What You Should Know about Your Miranda Rights

You’ve seen it scores of times, in crime stories on TV and in movies. After collaring a suspect, the detective reels off a now familiar warning, telling the arrestee of his right to remain silent, reminding him anything he says can be used against him in court, mentioning the rights to have a lawyer present during questioning, and to be represented by a court-appointed lawyer if unable to afford to hire one. Here’s a brief summary of what these Miranda rights are, where they come from, and when they apply.

Ultimately, you can thank the Founding Fathers, who included the right against government-compelled self-incrimination in criminal cases in the U.S. Constitution, as the Fifth Amendment in the Bill of Rights, along with the Sixth Amendment’s right to counsel in criminal cases. The now-famous warning comes from the U.S. Supreme Court’s 1966 decision in Miranda v. Arizona. Adopted by a narrow 5-4 margin, the Miranda decision came after a Phoenix man, Ernesto Miranda, went to court to challenge his conviction on charges of kidnapping and raping a mentally disabled 18-year-old.

The victim identified Miranda as her assailant when he was brought to a police station; he was then put into an interrogation room and grilled by two police officers for two hours. He signed a written confession; although that statement declared it was made voluntarily, not prompted by threats or promises and with “full knowledge of my legal rights,” the record was clear Miranda was never advised of his rights to stay silent, avoid self-incrimination and have a lawyer present during the interrogation.

At Miranda’s jury trial, the written confession was introduced as evidence, and Phoenix police also testified to an oral confession he made before signing the statement. Arizona courts rejected Miranda’s challenge to his conviction, based on his not having been advised of his constitutional rights; the state courts stressed he had not asked to have counsel with him during questioning.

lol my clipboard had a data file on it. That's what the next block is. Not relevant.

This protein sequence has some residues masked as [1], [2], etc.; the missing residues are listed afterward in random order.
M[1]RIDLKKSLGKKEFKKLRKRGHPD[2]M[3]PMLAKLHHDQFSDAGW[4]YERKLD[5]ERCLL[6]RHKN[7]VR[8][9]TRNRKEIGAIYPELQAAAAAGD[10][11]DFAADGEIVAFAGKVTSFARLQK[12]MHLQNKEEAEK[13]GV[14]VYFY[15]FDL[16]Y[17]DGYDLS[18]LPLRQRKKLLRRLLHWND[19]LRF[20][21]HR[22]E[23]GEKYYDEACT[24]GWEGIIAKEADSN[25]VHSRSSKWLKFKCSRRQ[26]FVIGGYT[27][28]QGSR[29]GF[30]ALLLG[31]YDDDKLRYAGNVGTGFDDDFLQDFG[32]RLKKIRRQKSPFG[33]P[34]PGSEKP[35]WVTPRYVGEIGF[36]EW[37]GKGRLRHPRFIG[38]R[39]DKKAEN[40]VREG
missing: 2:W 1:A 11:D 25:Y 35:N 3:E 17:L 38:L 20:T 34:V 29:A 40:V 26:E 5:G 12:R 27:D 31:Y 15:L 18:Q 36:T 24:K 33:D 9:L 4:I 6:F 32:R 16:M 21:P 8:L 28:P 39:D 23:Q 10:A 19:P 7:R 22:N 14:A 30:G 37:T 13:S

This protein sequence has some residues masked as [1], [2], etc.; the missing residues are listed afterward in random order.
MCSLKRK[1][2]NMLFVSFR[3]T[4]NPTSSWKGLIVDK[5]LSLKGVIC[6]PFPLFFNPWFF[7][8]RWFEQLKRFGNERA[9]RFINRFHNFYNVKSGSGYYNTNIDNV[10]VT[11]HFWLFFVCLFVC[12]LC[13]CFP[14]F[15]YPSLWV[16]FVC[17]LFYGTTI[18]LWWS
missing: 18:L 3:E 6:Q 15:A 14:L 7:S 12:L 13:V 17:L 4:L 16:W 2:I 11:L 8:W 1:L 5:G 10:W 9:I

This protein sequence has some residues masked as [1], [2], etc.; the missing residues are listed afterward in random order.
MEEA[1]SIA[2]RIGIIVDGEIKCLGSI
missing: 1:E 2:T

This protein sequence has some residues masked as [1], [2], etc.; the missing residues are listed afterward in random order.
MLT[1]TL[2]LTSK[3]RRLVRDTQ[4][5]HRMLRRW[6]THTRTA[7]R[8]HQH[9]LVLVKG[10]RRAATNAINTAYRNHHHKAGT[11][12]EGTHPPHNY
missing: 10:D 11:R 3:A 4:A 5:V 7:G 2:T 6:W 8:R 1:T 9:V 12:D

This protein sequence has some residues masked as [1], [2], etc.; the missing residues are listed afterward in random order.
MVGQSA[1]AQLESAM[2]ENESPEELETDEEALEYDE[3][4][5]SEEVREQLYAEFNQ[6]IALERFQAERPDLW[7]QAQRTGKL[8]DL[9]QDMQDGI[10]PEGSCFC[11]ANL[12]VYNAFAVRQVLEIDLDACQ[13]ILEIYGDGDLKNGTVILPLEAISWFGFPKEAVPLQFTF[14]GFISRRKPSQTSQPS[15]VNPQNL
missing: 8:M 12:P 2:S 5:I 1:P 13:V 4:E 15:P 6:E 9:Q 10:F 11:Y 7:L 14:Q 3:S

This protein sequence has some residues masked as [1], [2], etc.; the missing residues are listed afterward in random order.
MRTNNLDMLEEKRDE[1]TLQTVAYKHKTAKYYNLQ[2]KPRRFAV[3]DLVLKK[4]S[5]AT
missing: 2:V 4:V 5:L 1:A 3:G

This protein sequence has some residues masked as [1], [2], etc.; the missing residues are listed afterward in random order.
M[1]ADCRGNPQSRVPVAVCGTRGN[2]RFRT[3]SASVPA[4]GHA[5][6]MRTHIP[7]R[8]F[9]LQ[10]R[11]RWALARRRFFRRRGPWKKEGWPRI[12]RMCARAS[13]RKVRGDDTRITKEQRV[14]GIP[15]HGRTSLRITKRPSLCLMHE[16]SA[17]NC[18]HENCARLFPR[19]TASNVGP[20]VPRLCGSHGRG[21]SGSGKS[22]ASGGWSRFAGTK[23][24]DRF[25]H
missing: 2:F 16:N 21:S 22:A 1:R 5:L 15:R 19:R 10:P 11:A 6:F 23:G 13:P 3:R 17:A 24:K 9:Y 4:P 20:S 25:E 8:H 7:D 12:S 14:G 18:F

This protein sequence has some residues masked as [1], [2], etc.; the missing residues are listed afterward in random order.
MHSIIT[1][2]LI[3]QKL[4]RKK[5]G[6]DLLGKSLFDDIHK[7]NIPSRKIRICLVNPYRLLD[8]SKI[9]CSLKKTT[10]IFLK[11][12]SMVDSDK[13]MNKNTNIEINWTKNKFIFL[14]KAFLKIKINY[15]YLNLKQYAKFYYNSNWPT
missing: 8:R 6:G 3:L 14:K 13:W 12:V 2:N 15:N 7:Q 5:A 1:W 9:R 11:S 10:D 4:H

When the case reached the Supreme Court, the decision by Chief Justice Earl Warren set a new standard for law enforcement procedures, disallowing use at trial of defendants’ statements unless there is clear evidence they were aware of their constitutional rights. The “full knowledge” declaration in the written confession was held inadequate proof of that, and Miranda’s failure to ask for counsel did not knowingly waive his rights.

After quoting from police manuals on interrogation techniques, Warren declared when an individual is in police custody, the pressures of the situation work so strongly against the right against self-incrimination that the individual must receive an effective statement outlining those rights before being questioned. He noted in passing the FBI had long used similar notices before interrogating suspects.

Under the Miranda decision, if after receiving warnings, a suspect knowingly chooses to waive those rights, his statements can be used, but because the statements were given without proper protection for Miranda’s constitutional rights, they were not admissible in court, so his conviction was overturned. (Put back on trial, Miranda was later convicted again, without evidence of his confessions).

It’s important to be clear on when the Miranda rights apply, and what they cover. Those rights do not affect whether or not an arrest is proper, only how a person already in police custody can be questioned for his or her statements to be used in criminal proceedings.

The Miranda decision spelled out the rights on which a suspect must be warned, but not the exact language, so states are free to come up with their own versions, as long as they give effective notice. New York, for example, specifies the suspect be asked whether he or she understands each of the rights, and then if, bearing those rights in mind, whether he or she wants to talk with police.

In later decisions, the Supreme Court added detail on how Miranda rights should be interpreted. For example, a 2010 case said to be protected against self-incrimination, a suspect must explicitly state the desire to remain silent. Once that happens, police must end their questioning.

The Supreme Court, in a 1984 case from New York, has also recognized a limited exception allowing court use of answers to questions needed for public safety reasons asked even before Miranda warnings are given. The case involved a suspect wearing an empty holster; it allowed court use of the suspect’s answer when the arresting officer asked where the gun was.

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